• Three Rivers Stadium, North Side, 1985. Played before a crowd of 65,000 people, according to promoters DiCesare-Engler, a record that stood for 25 years.

• Nick's Fat City, South Side, 1995. Springsteen joined Grushecky and the Houserockers onstage. He had produced their album “American Babylon” that year.

• Nick's Fat City, South Side, 1999. Release party for Grushecky and the Houserockers' “Coming Home” album, which featured four songs co-written with Springsteen.

• Mellon Arena, 2000, 2002, 2007, 2009

• PNC Park, North Side, 2003

Heinz Hall, Downtown, 2004. Headlined a Flood Aid benefit with Grushecky and others, to benefit victims of the Pittsburgh-area flooding that followed Hurricane Ivan.

Petersen Events Center, Oakland, 2005

• Soldiers & Sailors Memorial Hall, Oakland, with Grushecky, two nights in 2010 and 2011.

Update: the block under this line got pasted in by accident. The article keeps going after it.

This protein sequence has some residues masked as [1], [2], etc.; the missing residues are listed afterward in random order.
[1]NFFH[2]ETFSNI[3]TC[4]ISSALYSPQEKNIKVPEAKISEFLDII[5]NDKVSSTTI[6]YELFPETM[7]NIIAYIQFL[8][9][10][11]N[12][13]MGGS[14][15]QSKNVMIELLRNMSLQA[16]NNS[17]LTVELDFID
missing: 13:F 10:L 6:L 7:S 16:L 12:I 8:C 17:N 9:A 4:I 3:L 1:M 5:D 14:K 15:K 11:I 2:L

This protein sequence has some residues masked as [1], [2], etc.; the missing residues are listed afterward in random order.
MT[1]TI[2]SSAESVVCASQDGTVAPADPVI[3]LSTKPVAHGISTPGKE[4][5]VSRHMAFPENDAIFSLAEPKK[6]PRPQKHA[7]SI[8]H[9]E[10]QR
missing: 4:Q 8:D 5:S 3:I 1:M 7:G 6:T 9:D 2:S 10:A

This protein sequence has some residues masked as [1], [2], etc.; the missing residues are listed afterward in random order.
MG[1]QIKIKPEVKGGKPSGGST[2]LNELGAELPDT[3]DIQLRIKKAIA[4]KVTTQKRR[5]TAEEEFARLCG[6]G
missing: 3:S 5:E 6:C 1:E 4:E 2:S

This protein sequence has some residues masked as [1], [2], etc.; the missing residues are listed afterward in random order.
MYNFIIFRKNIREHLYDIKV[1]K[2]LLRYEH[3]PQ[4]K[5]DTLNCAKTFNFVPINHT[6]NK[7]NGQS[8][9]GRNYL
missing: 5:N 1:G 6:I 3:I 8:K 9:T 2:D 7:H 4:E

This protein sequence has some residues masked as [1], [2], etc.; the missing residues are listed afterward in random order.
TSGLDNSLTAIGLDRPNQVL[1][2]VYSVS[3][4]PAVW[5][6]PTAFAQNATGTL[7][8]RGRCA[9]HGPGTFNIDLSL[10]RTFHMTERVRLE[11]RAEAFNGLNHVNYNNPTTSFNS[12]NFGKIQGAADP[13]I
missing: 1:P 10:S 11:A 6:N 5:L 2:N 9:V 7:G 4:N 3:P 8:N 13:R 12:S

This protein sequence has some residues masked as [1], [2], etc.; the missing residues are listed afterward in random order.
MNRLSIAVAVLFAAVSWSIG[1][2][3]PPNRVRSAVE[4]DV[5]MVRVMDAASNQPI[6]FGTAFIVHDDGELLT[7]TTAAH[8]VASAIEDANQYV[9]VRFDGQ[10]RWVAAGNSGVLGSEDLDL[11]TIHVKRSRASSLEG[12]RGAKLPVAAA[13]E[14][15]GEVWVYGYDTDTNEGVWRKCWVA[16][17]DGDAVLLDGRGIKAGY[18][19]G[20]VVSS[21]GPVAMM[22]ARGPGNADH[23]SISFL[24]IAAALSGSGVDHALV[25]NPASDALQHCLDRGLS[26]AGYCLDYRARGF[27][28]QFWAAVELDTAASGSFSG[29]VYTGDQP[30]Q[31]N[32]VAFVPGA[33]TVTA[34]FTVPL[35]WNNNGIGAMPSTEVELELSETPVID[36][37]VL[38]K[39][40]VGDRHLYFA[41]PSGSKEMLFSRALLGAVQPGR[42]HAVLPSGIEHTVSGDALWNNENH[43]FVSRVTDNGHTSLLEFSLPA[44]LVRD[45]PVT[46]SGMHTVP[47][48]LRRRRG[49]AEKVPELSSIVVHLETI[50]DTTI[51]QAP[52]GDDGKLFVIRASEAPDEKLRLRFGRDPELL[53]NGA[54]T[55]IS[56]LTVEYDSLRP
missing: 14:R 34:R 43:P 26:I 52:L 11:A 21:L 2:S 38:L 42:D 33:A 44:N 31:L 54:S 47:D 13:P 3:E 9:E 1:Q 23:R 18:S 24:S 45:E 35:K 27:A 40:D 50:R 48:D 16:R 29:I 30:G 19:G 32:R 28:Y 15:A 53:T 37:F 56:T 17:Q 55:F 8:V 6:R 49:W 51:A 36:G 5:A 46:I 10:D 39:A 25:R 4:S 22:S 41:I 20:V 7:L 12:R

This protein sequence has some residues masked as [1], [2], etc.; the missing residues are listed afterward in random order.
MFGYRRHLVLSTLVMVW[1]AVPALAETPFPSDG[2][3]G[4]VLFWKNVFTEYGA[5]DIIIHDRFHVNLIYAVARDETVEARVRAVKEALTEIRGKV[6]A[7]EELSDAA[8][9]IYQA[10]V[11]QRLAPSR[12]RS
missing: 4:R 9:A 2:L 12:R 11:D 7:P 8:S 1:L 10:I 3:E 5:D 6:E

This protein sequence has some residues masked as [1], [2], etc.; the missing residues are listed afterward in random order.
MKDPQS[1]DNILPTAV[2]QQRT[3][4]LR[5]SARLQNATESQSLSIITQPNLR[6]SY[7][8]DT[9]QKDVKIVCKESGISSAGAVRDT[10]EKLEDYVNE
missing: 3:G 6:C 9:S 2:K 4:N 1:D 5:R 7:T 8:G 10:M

Still rockin'

Once upon a time, rock 'n' roll was music made by and for teenagers. The music's ability to annoy/infuriate/baffle one's parents was a feature, not a bug. Well, now those early rockers are (mostly) grandparents, and its their turn to be annoyed by their kids/grandkids' music.

There are some people, like Bruce Springsteen, who just can't stop rocking. Advanced age can't stop them. A lifetime of hard living can't stop them. They can even rock without making rock 'n' roll, strictly speaking.

For some, it's a judgment call. Rod Stewart, for example, still has a career, but he's more likely to be singing American Songbook standards or Christmas carols than anything remotely rocking. B.B. King, on the other hand, is clearly a bluesman, but the blues' relationship to rock 'n' roll is pretty obvious by now. He's 87 (at least).